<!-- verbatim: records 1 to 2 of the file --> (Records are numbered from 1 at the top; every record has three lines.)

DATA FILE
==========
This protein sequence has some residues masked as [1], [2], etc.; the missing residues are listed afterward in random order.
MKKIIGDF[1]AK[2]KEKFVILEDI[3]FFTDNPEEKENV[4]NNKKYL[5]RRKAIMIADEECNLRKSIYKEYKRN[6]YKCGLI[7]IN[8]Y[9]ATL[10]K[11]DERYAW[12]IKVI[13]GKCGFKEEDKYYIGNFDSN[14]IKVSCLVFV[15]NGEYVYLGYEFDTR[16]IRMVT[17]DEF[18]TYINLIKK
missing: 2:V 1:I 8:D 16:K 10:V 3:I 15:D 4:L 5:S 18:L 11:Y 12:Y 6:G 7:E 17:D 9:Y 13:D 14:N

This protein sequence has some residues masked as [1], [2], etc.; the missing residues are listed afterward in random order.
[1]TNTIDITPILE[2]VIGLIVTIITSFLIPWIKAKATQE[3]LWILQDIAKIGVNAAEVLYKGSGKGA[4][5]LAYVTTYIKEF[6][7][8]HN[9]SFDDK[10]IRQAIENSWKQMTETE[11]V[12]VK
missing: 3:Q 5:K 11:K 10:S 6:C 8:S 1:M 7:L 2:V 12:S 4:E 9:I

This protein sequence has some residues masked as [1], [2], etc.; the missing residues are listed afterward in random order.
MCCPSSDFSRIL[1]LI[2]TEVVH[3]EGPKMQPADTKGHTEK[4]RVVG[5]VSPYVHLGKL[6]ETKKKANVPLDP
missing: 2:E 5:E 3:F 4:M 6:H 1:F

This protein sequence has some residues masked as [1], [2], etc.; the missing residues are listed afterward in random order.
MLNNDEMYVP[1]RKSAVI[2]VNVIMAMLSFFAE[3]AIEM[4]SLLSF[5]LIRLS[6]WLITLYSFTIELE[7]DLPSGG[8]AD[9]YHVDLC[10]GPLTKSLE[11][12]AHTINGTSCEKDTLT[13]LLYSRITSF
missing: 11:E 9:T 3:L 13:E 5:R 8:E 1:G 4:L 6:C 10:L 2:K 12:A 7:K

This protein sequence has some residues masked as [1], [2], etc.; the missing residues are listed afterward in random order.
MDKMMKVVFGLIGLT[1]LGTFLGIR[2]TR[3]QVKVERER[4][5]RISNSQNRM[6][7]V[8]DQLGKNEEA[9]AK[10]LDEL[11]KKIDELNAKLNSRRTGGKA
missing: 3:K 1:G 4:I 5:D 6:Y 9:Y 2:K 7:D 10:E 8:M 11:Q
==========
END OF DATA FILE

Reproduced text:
This protein sequence has some residues masked as [1], [2], etc.; the missing residues are listed afterward in random order.
MKKIIGDF[1]AK[2]KEKFVILEDI[3]FFTDNPEEKENV[4]NNKKYL[5]RRKAIMIADEECNLRKSIYKEYKRN[6]YKCGLI[7]IN[8]Y[9]ATL[10]K[11]DERYAW[12]IKVI[13]GKCGFKEEDKYYIGNFDSN[14]IKVSCLVFV[15]NGEYVYLGYEFDTR[16]IRMVT[17]DEF[18]TYINLIKK
missing: 2:V 1:I 8:D 16:K 10:V 3:I 15:D 4:L 5:S 18:L 11:Y 12:Y 6:G 7:E 17:D 9:Y 13:D 14:N

This protein sequence has some residues masked as [1], [2], etc.; the missing residues are listed afterward in random order.
[1]TNTIDITPILE[2]VIGLIVTIITSFLIPWIKAKATQE[3]LWILQDIAKIGVNAAEVLYKGSGKGA[4][5]LAYVTTYIKEF[6][7][8]HN[9]SFDDK[10]IRQAIENSWKQMTETE[11]V[12]VK
missing: 3:Q 5:K 11:K 10:S 6:C 8:S 1:M 7:L 2:V 12:S 4:E 9:I